Fans of the royal family drink wine as they camp outside Windsor Castle prior to the wedding of Prince Harry and Meghan Markle in Windsor, Britain on Friday evening. May 18 2018. Picture: REUTERS/Phil Noble
Fans of the royal family drink wine as they camp outside Windsor Castle prior to the wedding of Prince Harry and Meghan Markle in Windsor, Britain on Friday evening. May 18 2018. Picture: REUTERS/Phil Noble

Three British institutions: The royal family, football, and the weather. Only one will guarantee that hard-pressed Brits open their wallets.

Retailers would dearly love the wedding of Prince Harry and Meghan Markle on Saturday to lift the national mood and loosen the purse strings. The event could drive an extra £93.1m of spending across the UK in May, according to Springboard, which tracks shopper numbers. There could even be a knock-on effect from any newfound cheeriness and a potential pick-up of overseas visitors, which could mean another £102.4m of extra sales through to August.

The ceremony starts at 12pm GMT. But it doesn’t end there. At 5.15pm GMT, Chelsea and Manchester United will play in the FA Cup final.

The two together could bring along street parties and barbecues. And that means a huge demand for food and drink. The celebratory atmosphere could extend over much of the UK’s summer, with the football World Cup kicking off on June 14 and running through to the final on July 15.

This couldn’t come at a better time for all kinds of British retailers. After a dismal start to 2018, struggling shops need all the help they can get, and if the stars do align for a decent run of sales that could save those that are in really dire straits.

For grocers, fresh meat and salad have a higher margin than packaged food. A tipple to toast the happy couple can be good for their earnings too. While there’s little profit in standard packs of beer or spirits, wine and craft ales have fatter margins.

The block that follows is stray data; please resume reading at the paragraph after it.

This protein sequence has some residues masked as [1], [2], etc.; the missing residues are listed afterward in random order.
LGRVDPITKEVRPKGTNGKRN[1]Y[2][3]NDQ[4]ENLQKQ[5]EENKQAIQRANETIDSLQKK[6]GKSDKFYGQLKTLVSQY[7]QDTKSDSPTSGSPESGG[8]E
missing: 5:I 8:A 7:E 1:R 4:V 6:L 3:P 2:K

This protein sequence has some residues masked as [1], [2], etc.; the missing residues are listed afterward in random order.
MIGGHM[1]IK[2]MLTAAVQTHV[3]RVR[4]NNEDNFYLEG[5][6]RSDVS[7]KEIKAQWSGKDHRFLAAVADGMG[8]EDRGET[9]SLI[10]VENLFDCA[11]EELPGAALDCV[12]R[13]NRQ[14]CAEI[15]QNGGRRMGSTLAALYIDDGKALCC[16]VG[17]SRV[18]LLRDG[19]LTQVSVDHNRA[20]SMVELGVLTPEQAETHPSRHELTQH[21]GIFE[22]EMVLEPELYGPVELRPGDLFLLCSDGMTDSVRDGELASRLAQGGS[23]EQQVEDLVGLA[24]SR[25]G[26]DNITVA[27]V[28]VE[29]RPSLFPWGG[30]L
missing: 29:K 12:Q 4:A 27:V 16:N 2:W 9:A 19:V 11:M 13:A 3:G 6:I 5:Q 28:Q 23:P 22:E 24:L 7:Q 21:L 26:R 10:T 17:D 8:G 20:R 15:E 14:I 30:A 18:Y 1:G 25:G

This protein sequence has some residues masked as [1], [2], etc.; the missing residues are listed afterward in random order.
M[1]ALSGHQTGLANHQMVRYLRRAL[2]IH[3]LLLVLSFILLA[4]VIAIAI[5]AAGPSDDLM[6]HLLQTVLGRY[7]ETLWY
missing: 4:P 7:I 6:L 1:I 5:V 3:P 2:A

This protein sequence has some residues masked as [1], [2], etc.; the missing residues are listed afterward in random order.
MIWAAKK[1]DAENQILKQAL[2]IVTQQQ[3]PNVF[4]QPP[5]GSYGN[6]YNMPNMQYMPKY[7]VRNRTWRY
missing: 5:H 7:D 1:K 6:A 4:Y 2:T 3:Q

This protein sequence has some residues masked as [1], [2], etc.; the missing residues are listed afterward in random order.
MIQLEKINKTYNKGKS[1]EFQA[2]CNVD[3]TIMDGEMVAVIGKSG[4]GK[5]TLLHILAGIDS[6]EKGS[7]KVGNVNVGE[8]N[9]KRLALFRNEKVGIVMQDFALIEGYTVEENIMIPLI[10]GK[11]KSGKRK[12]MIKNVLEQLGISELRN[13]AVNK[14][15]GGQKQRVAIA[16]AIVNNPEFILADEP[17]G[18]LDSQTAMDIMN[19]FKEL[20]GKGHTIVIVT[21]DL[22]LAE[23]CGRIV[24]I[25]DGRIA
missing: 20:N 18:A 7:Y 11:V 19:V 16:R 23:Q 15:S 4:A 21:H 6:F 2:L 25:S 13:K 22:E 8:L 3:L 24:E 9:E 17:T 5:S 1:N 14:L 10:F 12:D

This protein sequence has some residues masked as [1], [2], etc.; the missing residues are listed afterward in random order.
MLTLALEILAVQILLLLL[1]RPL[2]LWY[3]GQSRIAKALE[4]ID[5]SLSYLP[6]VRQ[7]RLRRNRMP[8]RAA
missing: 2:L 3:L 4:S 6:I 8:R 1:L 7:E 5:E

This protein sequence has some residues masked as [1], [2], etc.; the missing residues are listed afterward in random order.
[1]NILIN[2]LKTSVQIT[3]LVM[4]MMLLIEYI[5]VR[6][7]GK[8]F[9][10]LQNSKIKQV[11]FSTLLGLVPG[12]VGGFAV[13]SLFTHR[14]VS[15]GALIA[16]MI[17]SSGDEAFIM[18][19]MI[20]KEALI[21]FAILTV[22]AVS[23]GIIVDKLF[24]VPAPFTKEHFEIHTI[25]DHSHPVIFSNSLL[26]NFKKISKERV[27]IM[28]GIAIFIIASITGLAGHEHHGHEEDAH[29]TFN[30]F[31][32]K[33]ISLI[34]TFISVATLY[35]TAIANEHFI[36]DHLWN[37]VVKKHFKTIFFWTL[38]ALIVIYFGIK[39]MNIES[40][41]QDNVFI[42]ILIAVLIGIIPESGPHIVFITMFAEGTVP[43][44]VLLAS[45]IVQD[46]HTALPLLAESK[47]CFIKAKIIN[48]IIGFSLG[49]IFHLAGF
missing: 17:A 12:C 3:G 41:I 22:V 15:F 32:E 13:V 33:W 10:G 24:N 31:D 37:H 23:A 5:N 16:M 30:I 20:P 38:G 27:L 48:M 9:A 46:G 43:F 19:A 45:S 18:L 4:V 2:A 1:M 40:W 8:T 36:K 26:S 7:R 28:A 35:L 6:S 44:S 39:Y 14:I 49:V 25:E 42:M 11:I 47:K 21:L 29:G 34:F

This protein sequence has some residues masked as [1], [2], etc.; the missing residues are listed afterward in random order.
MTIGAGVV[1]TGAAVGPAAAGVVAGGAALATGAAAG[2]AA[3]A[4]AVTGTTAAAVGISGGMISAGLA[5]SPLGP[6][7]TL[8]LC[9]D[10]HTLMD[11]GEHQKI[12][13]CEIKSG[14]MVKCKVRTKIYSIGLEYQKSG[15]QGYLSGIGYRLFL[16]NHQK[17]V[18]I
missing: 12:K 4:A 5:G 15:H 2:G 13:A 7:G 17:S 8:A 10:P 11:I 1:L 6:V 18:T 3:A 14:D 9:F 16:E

Its possible families getting together to watch the wedding might also head out for a meal after, a fillip for the casual dining sector. Pubs, which have been trading more strongly than restaurants, might benefit from the twin events — the government is allowing them to stay open until 1am on Friday and Saturday night. And Brits could snap up new outfits to wear to street parties. Next found that was the case in the run-up to the marriage of Prince William and Kate Middleton in 2011.

There are, of course, those special royal wedding products that retailers roll out, including Wm Morrison Supermarkets’ copy of the happy couple’s lemon and elderflower cake, made in its stores and selling for £7. High street stalwart Marks & Spencer will even rebrand itself as Markle & Sparkle for the weekend.

Saturday’s events aren’t always an easy way to make a fast pound, though, and not all companies will dive in. There will be no repeat of B&Q’s commemorative garden gnomes. They were produced for the last royal wedding and the Queen’s Diamond Jubilee in 2012, but perhaps this home improvement division of Kingfisher won’t have forgotten its experience with the 2014 World Cup, when England-themed gnomes went unsold. Anyway, the novelties might not fit with CEO Veronique Laury’s efforts to streamline the product range.

However, retailers will only see a big benefit if the sun shines. The forecast is for reasonably warm temperatures on Saturday. But if the predictions turn out to be wrong, and the day is colder or wetter than expected, the whole thing could turn out to be rather a damp squib.

Betting on the World Cup to save the day is a tricky one, too. There’s not much of a time difference between the UK and Russia, so many of the matches can be aired in the evening. That’s good for the pub trade, and for supermarkets, as those football fans staying in to watch the games have time to get home from work and pop to the supermarket before settling down on the sofa. And let’s not forget all those flat screen TVs that may be snapped up ahead of time.

These benefits can’t be assured. They hinge significantly on how long England stays in the tournament. B&Q blamed the team’s early exit from the contest in 2014 for all those unwanted novelties.

Hard-pressed retailers and restaurant chains can wish that all the forthcoming events stimulate spending. But without the right conditions — particularly favourable weather — summer celebrations could turn out to be gnome joke.

Bloomberg

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